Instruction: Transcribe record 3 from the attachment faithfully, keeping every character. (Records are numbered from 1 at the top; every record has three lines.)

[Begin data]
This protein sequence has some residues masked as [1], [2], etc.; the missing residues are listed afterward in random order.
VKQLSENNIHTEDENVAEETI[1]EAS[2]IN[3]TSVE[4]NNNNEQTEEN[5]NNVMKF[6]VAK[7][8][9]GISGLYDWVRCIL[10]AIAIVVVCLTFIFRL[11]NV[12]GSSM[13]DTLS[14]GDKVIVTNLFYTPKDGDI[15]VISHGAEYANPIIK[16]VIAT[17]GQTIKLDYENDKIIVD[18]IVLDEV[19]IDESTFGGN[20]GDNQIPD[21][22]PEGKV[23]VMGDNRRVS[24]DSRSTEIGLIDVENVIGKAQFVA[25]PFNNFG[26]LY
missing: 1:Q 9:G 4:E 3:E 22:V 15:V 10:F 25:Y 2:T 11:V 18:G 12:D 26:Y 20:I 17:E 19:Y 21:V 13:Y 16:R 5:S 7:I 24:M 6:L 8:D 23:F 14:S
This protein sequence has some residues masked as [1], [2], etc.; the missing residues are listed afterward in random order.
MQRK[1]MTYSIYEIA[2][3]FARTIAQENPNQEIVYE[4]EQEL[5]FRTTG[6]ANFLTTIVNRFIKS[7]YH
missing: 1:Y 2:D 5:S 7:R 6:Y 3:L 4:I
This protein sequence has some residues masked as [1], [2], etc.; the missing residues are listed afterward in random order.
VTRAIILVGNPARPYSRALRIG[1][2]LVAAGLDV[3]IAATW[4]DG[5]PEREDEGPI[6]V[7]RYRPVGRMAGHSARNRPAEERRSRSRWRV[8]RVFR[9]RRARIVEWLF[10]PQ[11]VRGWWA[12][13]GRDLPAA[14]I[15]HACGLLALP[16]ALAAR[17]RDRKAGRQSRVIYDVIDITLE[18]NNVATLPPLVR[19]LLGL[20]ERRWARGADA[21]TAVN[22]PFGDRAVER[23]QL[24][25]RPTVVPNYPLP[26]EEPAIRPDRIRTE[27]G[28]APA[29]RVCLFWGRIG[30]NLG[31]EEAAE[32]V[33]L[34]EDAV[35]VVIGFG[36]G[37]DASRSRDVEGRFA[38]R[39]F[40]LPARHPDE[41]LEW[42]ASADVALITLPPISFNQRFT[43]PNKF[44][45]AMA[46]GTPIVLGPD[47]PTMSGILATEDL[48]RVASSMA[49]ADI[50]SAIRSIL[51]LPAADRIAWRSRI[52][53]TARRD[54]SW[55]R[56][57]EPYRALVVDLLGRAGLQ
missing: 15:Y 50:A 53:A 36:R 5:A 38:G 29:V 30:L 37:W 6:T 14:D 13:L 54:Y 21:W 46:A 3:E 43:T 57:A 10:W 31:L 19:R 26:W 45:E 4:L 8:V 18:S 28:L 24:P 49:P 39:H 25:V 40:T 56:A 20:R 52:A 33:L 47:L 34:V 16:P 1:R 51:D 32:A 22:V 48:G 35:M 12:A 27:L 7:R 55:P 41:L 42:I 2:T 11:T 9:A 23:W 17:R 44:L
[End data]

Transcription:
This protein sequence has some residues masked as [1], [2], etc.; the missing residues are listed afterward in random order.
VTRAIILVGNPARPYSRALRIG[1][2]LVAAGLDV[3]IAATW[4]DG[5]PEREDEGPI[6]V[7]RYRPVGRMAGHSARNRPAEERRSRSRWRV[8]RVFR[9]RRARIVEWLF[10]PQ[11]VRGWWA[12][13]GRDLPAA[14]I[15]HACGLLALP[16]ALAAR[17]RDRKAGRQSRVIYDVIDITLE[18]NNVATLPPLVR[19]LLGL[20]ERRWARGADA[21]TAVN[22]PFGDRAVER[23]QL[24][25]RPTVVPNYPLP[26]EEPAIRPDRIRTE[27]G[28]APA[29]RVCLFWGRIG[30]NLG[31]EEAAE[32]V[33]L[34]EDAV[35]VVIGFG[36]G[37]DASRSRDVEGRFA[38]R[39]F[40]LPARHPDE[41]LEW[42]ASADVALITLPPISFNQRFT[43]PNKF[44][45]AMA[46]GTPIVLGPD[47]PTMSGILATEDL[48]RVASSMA[49]ADI[50]SAIRSIL[51]LPAADRIAWRSRI[52][53]TARRD[54]SW[55]R[56][57]EPYRALVVDLLGRAGLQ
missing: 15:Y 50:A 53:A 36:R 5:A 38:G 29:V 30:L 37:W 6:T 14:D 13:L 54:Y 21:W 46:A 3:E 43:T 57:A 10:W 31:L 19:R 26:W 45:E 4:L 8:V 18:S 28:L 24:P 49:P 39:H 25:V 40:T 56:A 20:R 52:A 33:L 47:L 34:V 16:P 1:R 51:D 32:A 22:V 48:G 35:M 12:A 27:L 7:R 55:P 41:L 42:I 2:T 11:T 9:A 23:W 17:R 44:L